Seventh Day Adventists teach that the soul of a person is an inseparable part of the person’s physical body. As such, they believe that at the time of death a person’s soul is locked in a state of unconscious sleep which lasts until the time of the resurrection of the dead. They observe that many times in the Bible the word “sleep” is used to describe a person’s condition following the time of death. In The Great Controversy, Ellen G. White wrote, “The Bible clearly teaches that the dead do not immediately go to heaven. They are represented as sleeping until the resurrection.” This concept has become known as “soul sleep.”
Adventists associate Hades only with the grave and deny that the soul departs the dead body to go to either Hades or to heaven after a person’s death. They further argue that the soul is not immortal and that immortality and everlasting life is only obtained at the time of the resurrection. Since the Bible clearly teaches that there is a time of resurrection for both believers and for the wicked dead, Adventists conclude that the separation of souls from the dead bodies of believers to go to heaven would completely negate the need of for a future time of resurrection, judgment and reward.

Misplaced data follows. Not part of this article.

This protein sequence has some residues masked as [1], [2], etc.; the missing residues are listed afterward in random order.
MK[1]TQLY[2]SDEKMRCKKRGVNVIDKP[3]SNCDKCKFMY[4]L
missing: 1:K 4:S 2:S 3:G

While the physical body does “sleep” at the time of death, does the soul also enter a state of unconscious sleep? Or, does the soul have a form of life which continues after death? Why do many Christians believe that at the time they die their soul will not enter into a lengthy condition of unconscious sleep but that the soul ascends to heaven?